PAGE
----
– One of the common traits of nationalist forces, especially radical ones, is their hatred of another nation and its language. In both Ukraine and Kazakhstan it is Russians and Russian language, in Russia itself, it is USA, Ukraine, North Caucasus, etc. Why does that happen and is it inevitable?

This is more likely related to the fact that nation-building is viewed as a final goal, and thus questions come up: “Why we still haven’t created such a state? Who’s to blame for that? While, in the nationalism of a global kind, a question is posed differently: “How can we include all citizens (ethnic groups, different social classes) in the development process? Thus in a more global sense, nationalism is viewed more of a requirement of moving to the next stage.

Today, on the post-Soviet space, it is the titular nation that is in the forefront of nationalistic ideas. Russians in Russia, Ukrainians in Ukraine, etc. It is titular nations, their interests and their needs that are placed first, since for many years they were put into the periphery. Thus, they ask questions such as: Why we still haven’t become a full-fledged nation, and who is to blame for that? And there are always culprits, that have to take the blame for that.

– Can a nationalism be formative rather than destructive? How may that apply with regards to our country?

Ideally, nationalism has to be a creative force. Nationalism can take a positive turn, if it integrates everyone in itself. In other words, when the word nation stops meaning a single ethnic group, and starts including citizens of all ethnic groups. As far as Kazakhstan is concerned, one of the options is possible, which is a cooperative discussion between all active citizens and political leaders of the possible ways of developing Kazakhstan as a nation-state.

For starters, we need define our terminology and concepts, so that everyone is one the same page. Maybe the discussion has to center around the questions such as: “Are there controversies and obstacles between ethnic groups? How much do interests of Kazakhs differ from interests of other ethnic groups, on the matters of development of the country? Is there a possibility for compromise on the toughest and most sensitive topics?”

There is an interesting rule in politics that might have been forgotten today. Politics is an art of engaging others with your interests and goals. To reshape this question, one might ask – can Kazakh interest other ethnicities with their propositions?

– But why are nationalist parties and groups in today’s Ukraine are important players on the political arena, while in Kazakhstan they are not? Is it because president and the government in Kazakhstan are able to hold nationalists down, while in Ukraine they can’t?

This question may be viewed from a different standpoint. For example, Ukraine’s government may view nationalist parties as a political force, reflecting the interests of a certain portion of the population. This is why political elite has to make due with them. Consider their interests and not ignore them. This is why what’s happening in Ukraine, should not necessarily be viewed as a weak government, that cannot hold down certain forces.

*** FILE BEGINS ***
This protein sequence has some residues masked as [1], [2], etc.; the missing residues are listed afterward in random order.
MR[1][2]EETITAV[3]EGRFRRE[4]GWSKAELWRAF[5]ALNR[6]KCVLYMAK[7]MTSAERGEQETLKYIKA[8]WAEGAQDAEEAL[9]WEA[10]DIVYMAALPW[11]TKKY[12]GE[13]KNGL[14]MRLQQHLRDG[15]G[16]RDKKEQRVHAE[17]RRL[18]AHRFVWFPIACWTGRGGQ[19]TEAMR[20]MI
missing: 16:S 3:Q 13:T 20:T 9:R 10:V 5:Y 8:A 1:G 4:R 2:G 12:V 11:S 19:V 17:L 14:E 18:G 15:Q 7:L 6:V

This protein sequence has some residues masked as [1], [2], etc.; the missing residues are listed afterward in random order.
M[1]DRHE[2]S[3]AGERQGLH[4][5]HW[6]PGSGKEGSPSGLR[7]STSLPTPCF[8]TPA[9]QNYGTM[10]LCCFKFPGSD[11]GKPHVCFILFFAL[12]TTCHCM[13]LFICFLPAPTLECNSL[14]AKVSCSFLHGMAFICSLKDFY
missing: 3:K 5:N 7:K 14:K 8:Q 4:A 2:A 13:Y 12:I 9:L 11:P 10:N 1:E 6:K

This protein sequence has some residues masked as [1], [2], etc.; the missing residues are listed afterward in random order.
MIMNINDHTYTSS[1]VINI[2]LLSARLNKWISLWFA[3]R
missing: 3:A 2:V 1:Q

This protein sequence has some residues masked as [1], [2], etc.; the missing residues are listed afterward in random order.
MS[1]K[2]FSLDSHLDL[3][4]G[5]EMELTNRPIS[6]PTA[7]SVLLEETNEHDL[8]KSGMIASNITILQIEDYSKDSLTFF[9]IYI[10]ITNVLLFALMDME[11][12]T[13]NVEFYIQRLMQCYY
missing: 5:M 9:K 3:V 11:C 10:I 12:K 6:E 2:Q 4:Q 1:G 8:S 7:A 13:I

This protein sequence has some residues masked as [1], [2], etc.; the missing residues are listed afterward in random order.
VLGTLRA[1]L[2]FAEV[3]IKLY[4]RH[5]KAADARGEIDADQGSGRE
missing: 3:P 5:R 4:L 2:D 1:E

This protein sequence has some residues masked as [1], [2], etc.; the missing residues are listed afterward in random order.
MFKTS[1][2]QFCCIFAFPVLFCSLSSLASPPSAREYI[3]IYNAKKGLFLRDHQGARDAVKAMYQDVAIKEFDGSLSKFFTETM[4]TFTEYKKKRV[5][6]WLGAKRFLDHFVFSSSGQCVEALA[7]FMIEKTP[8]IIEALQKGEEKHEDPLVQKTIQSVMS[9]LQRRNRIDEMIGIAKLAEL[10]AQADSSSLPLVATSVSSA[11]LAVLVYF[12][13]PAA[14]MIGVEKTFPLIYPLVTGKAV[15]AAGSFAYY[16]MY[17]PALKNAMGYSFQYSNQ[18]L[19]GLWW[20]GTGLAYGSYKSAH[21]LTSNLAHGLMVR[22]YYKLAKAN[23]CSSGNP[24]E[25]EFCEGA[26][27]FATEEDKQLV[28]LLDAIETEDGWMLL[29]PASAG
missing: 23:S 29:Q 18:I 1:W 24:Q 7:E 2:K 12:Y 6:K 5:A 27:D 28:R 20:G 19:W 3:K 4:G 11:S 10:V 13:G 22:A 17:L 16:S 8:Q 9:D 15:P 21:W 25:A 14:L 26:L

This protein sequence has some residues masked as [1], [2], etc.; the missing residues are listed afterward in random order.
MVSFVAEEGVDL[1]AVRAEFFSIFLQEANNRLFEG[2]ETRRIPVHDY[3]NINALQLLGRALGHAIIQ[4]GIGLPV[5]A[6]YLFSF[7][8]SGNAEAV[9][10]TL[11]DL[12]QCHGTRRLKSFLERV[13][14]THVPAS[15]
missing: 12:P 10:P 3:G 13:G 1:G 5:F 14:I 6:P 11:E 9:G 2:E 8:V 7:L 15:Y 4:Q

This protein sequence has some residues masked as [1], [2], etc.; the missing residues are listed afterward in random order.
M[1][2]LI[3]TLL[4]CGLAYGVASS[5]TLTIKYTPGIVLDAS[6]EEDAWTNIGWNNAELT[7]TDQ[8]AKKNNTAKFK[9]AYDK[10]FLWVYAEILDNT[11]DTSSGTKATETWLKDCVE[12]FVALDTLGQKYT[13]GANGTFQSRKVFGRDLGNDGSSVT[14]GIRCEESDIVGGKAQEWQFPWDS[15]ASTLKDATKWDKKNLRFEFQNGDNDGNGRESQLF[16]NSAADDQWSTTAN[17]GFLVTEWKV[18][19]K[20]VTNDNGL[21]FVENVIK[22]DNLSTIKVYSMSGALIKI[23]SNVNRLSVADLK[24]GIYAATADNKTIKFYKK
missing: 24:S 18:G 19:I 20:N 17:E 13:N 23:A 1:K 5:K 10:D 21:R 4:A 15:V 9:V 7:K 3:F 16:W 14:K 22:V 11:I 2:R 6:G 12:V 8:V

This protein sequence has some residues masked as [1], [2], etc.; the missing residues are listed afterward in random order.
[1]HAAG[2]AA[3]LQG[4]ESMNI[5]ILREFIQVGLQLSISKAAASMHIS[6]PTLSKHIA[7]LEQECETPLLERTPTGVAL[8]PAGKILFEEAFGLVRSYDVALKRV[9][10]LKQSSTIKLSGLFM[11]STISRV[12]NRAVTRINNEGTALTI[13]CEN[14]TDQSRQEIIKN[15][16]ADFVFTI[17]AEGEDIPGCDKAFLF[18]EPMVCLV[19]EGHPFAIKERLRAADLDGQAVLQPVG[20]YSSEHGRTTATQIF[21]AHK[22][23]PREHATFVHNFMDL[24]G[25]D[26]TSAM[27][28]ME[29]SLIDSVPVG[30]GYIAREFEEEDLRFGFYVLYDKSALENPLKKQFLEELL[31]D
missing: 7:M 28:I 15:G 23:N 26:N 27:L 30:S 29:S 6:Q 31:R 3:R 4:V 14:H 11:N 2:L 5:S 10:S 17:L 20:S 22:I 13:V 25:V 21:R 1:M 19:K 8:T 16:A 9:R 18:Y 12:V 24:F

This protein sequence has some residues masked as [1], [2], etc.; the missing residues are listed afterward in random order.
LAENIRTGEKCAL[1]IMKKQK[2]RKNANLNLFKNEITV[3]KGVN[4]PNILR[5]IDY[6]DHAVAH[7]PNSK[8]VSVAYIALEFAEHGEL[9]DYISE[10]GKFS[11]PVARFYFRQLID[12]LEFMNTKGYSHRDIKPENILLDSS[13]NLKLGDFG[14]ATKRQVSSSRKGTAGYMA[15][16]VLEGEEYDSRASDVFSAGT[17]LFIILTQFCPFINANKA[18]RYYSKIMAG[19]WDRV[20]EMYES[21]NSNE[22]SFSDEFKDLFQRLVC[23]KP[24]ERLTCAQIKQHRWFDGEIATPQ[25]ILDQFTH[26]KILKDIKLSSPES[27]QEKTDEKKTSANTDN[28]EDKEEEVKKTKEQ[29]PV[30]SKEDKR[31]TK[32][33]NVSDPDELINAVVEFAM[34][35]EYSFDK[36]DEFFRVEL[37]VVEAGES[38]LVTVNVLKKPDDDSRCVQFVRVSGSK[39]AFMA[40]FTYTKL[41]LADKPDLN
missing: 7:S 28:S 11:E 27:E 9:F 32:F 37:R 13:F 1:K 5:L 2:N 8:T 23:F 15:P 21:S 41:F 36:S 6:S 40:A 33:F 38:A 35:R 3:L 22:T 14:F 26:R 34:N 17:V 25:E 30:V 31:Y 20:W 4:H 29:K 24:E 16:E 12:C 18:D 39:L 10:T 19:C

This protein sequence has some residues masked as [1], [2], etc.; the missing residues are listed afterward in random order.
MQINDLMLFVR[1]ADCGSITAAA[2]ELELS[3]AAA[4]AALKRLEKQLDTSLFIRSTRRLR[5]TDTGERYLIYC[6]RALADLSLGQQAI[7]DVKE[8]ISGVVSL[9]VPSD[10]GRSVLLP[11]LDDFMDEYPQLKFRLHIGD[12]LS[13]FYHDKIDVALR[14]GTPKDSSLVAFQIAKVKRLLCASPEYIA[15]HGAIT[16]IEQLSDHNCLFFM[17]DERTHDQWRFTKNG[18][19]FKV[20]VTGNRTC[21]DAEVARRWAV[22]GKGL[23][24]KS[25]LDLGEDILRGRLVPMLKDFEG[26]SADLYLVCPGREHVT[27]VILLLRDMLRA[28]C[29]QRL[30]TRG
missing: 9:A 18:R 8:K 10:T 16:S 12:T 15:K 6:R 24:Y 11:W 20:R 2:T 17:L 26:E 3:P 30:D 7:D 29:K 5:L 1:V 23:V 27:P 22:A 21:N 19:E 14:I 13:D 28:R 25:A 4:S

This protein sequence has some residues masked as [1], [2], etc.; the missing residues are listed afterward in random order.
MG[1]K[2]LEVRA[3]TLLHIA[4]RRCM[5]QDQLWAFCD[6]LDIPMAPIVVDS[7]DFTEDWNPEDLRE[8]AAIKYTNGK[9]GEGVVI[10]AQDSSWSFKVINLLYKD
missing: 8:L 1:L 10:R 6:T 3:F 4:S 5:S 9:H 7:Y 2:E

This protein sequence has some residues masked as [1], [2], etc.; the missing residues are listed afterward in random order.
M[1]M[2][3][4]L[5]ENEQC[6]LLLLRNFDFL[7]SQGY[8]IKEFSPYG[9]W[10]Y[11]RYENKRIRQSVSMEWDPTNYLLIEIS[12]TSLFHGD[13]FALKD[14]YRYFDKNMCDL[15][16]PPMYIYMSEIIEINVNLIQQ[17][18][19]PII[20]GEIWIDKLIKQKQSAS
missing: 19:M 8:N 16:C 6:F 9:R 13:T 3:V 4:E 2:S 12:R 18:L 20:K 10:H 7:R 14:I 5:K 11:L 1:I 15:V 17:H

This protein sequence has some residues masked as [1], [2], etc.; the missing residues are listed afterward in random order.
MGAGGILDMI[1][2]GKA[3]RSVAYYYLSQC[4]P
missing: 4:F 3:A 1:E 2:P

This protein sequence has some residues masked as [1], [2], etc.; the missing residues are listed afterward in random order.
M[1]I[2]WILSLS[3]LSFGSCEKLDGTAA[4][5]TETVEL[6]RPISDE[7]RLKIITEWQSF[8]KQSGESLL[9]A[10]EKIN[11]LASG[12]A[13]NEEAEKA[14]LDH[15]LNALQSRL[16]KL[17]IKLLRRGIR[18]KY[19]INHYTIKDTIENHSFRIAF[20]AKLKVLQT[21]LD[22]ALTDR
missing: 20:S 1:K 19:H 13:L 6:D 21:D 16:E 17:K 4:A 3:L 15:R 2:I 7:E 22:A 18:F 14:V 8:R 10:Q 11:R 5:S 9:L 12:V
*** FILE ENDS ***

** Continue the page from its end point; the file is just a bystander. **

In Kazakhstan, on the other hand, national-patriots do not have the right to participate in a competition for power. This is why they fight for certain goals, they loudly announce their presence but they still didn’t voice their intention of running for power. If the government will consider their interests and include them in their governmental programs, there will be not political confrontation between them. It is important for national-democrats today, that their ideas come to life, but it’s not as important, who will make these ideas come to life.

One of the reasons for such an approach, is that it is difficult for them to get institutional representation for their ideas today. There are too many obstacles to register a party of any kind. Even though it is national-patriots that can make for a real competition today. It is for this reason that the ruling powers try to build relations with them, without politicizing them or turning them into competitors.

– And what would you say are perspectives of the nationalists and nationalist political forces? Will they manage to come to power? IF yes, how will it happen: will it be something civic, or a thing resembling the actions of German, Italian, Spanish and Balkan nationalists on the eve of WWII, or god forbid their actions during it?

I understand your anxiety, since there are a lot of conversations going around, using terms such as “fascists”, “extremists”, “nationalists” etc., i.e. using a “violent language”. In Kazakhstani discourse, terms “vatniks” “soviets” are more common. Even though the discussions themselves are just as emotional, but the language if violence, hasn’t gotten such a wide usage, which in itself is a reflection of the state of society and those political forces that participate in the discourse.

Overall, national-patriotic parties may come to power. Of course the radical wing has the least chance of getting to power. Such forces didn’t receive public support before. We see that society, overall is very cautious of radical elements. The more “civilized wing” to use your terminology, has better chances. Thus there won’t be a repeat of the events that took place in Europe before WWII. At least, today, it looks like very unrealistic.

– Thank you for the interview.